Becoming a Member of the Family

Emily Kohuth, Conservative Yeshiva
 
Several months ago I opened a Rosh Hashanah e-card from a fellow former ulpan student. 
 
She asked if I remembered her. 
 
Really, how could I forget her; she was a four-and-a-half foot-tall ball of fire—a feisty, opinionated Latina grandmother.  
 
On the surface we had little in common besides our low-level Hebrew course at Jerusalem’s Ulpan Beit Ha’am. 
 
I was a semi-newly minted metal smith and Judaica artist in search of a better Jewish education, and she was a retired secretary fulfilling her dream of making aliyah.  
 
But there we were together, comparing our homework assignments at 7:15 each morning, five days a week for four months, and trying to find our footing in Jerusalem.
 
Finding my way was not simple. 
 
For one thing I have no sense of direction, and of course my painful lack of Hebrew skills was an obvious hindrance, but I also knew no one in the country when I first touched down in Tel Aviv. 
 
During my first few hours in Israel, I felt like my ancestors probably had when they arrived at Ellis Island. I passed through customs at Ben-Gurion Airport with just a suitcase, an address in my pocket, and a fiendish case of vertigo. 
 
Fortunately, the address led me to my first piece of stable ground, the Conservative Yeshiva, where I would study Jewish subjects thanks to a grant from Masa Israel Journey.  
 
When the Yeshiva’s associate director handed me a cup of water and made sure I was settled into the adjoining hostel, I believed that I was well on my way to building a spiritual relationship with my new home. 
 
However, the daily reality of dodging vehicles driving on the sidewalks and sidestepping a minefield of dog droppings strained what should have been an instant connection to the holy city.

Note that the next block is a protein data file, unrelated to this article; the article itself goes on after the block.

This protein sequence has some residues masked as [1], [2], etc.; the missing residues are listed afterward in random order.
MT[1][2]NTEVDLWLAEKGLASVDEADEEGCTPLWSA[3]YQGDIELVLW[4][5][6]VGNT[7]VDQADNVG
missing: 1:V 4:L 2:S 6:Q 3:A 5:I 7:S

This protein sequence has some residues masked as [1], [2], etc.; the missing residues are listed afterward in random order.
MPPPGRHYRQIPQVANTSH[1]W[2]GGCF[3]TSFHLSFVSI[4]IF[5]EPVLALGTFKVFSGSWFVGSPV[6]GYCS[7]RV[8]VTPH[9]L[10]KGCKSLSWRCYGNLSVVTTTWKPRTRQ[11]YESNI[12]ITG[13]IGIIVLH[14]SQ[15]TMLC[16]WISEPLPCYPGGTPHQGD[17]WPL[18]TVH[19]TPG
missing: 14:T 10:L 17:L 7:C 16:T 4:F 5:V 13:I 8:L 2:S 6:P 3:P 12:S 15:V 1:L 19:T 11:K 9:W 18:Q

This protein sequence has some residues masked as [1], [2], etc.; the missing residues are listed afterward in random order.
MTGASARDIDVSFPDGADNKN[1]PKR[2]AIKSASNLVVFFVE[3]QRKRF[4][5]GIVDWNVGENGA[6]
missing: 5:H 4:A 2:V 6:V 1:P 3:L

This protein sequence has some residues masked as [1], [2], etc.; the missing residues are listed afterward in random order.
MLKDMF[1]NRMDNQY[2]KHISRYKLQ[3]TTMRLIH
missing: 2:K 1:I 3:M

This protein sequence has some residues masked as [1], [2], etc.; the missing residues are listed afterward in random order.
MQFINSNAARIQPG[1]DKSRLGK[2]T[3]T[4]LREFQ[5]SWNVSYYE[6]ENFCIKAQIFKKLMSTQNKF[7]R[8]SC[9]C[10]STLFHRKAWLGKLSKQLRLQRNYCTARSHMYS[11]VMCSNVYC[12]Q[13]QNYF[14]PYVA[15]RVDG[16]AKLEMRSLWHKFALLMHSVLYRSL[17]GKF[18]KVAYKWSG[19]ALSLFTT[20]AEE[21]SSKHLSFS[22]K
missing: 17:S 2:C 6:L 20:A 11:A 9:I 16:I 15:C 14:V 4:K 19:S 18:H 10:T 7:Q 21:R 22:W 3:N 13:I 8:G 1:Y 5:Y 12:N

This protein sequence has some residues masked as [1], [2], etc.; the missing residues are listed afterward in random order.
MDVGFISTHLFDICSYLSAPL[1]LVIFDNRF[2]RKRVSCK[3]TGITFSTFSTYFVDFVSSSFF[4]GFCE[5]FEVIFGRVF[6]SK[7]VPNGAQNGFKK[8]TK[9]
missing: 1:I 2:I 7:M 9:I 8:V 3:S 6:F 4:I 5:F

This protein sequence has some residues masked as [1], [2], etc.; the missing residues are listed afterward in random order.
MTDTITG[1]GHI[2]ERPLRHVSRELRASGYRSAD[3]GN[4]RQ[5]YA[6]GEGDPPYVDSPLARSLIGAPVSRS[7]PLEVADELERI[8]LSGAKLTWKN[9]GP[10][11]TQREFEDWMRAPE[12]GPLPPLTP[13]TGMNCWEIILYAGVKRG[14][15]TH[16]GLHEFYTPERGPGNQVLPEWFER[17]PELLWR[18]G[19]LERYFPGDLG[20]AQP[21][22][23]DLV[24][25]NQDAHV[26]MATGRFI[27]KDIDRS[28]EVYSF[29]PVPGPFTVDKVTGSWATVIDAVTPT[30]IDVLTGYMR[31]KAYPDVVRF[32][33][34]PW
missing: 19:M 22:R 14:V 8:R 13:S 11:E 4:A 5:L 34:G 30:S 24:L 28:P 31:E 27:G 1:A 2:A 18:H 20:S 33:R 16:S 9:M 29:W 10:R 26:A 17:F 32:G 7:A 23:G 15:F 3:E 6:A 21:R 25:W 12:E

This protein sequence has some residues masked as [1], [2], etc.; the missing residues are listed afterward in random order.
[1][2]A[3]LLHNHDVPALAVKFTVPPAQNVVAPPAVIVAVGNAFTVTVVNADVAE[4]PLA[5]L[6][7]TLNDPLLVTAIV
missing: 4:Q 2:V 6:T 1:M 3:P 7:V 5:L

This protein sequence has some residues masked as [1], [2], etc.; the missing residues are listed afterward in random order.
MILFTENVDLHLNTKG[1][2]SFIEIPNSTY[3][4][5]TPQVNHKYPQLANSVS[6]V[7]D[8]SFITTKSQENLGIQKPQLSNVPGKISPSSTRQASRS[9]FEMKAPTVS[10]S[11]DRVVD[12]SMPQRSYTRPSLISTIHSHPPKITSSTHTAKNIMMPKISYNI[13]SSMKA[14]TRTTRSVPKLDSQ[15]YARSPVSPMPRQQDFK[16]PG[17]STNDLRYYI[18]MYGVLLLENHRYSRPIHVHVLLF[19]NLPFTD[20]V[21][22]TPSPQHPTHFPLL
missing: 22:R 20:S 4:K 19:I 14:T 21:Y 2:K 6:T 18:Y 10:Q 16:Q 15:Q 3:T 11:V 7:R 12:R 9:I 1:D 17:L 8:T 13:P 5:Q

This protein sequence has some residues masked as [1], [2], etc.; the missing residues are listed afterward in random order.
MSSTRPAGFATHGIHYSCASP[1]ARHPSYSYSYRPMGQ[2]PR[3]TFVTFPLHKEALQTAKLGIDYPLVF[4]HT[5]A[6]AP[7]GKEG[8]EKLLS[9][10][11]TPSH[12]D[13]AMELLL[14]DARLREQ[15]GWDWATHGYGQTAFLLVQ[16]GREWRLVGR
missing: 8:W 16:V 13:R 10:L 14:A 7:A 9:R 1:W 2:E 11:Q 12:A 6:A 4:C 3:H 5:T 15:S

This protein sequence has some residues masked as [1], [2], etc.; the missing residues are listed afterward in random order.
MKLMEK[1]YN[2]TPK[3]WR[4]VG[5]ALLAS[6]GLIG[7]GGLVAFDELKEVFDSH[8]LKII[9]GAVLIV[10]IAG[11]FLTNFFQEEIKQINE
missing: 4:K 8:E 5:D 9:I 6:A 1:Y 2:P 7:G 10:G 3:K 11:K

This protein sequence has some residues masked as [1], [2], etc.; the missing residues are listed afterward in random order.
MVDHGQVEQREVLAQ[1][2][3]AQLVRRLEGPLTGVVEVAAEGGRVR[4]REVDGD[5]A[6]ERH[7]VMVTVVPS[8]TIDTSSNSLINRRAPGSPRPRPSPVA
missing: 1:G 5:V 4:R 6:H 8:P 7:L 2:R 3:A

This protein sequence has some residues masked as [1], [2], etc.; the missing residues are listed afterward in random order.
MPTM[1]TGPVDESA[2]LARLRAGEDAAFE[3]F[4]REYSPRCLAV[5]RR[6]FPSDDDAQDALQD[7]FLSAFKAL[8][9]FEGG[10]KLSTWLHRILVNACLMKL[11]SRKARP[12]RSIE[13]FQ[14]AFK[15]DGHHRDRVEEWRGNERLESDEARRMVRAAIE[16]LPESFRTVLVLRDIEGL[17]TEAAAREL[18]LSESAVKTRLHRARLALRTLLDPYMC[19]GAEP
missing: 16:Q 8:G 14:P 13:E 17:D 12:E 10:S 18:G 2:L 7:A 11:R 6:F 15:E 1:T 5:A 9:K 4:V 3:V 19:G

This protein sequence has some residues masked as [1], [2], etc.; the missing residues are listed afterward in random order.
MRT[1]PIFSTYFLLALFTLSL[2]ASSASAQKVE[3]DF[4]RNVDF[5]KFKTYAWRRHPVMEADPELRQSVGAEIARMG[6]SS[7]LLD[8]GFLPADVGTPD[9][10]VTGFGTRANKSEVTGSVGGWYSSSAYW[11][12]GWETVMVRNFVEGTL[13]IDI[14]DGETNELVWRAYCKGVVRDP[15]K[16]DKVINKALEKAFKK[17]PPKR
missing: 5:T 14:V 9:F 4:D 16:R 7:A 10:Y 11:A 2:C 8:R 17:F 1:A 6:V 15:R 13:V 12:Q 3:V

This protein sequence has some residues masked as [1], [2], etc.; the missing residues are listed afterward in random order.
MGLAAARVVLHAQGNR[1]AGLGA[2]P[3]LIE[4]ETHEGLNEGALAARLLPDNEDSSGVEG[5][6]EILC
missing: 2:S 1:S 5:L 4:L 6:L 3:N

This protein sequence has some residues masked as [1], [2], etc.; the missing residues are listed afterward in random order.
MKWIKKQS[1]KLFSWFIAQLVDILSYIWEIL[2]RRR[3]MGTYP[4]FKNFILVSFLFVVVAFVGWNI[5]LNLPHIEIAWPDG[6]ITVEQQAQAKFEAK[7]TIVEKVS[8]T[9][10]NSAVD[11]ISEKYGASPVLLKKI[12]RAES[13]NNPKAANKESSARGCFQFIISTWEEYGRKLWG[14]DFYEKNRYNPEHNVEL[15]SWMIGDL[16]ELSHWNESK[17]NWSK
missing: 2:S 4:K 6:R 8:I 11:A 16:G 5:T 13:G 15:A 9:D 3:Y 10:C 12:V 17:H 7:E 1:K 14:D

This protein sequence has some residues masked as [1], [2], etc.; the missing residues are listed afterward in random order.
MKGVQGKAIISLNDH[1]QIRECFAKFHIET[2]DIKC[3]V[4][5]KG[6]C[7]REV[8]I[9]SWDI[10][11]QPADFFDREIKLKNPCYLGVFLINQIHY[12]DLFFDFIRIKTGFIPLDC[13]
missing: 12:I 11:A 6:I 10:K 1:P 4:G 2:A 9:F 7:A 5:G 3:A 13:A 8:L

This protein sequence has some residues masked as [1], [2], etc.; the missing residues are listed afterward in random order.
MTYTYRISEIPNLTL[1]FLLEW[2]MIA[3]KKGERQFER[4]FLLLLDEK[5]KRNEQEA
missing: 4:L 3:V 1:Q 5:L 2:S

Even at the Kotel, the Jewish geographical heart, I experienced a barrier that was both physical and emotional while pressed into the tiny women’s section.
 
Within a few months, I did find my place in the ancient city, though. 
 
With time to immerse myself in Jewish learning, I progressed in my classes at the Conservative Yeshiva.  Eventually, I found myself following along in the daily prayer services at the Yeshiva; I no longer stood in the back, faking the choreography.  
 
Shabbat dinners alongside friends revealed the beauty of my religion to me more than any holy site.  
 
On the Jerusalem Streets, I got to know the raw Israeli culture when a passing jogger stopped to lecture me on the deleterious nature of diet soda and when a woman pushed a stroller up to my friend and me at a restaurant’s outdoor seating, demanding that we watch her child.  
 
Even as we gaped at her as she strode in, I realized that Israelis are like your outspoken family members, freely dispensing advice. 
 
For a brief time, I was privileged to be a member of that family.
 
Even now that I have returned to verdant Massachusetts, there is still a part of me that is utterly convinced that if I walk out of my front door I will step onto Ben Yehuda Street or Emek Refaim or run into my favorite Latina grandmother. 
 
Back in my polite town, I can only think of one thing:
 
I want to go home. 
 

Leave a Comment

Your email is never published or shared. Required fields marked *

We've detected that Javascript is not enabled. It is required for an optimal survey taking experience.
Please check your browser's settings and make sure Javascript is turned on. Click here for more information.

 
 
There was an error on your page. Please correct any required fields and submit again. Go to the first error
 
Get Started!
*Required Fields
1. Completa el siguiente formulario: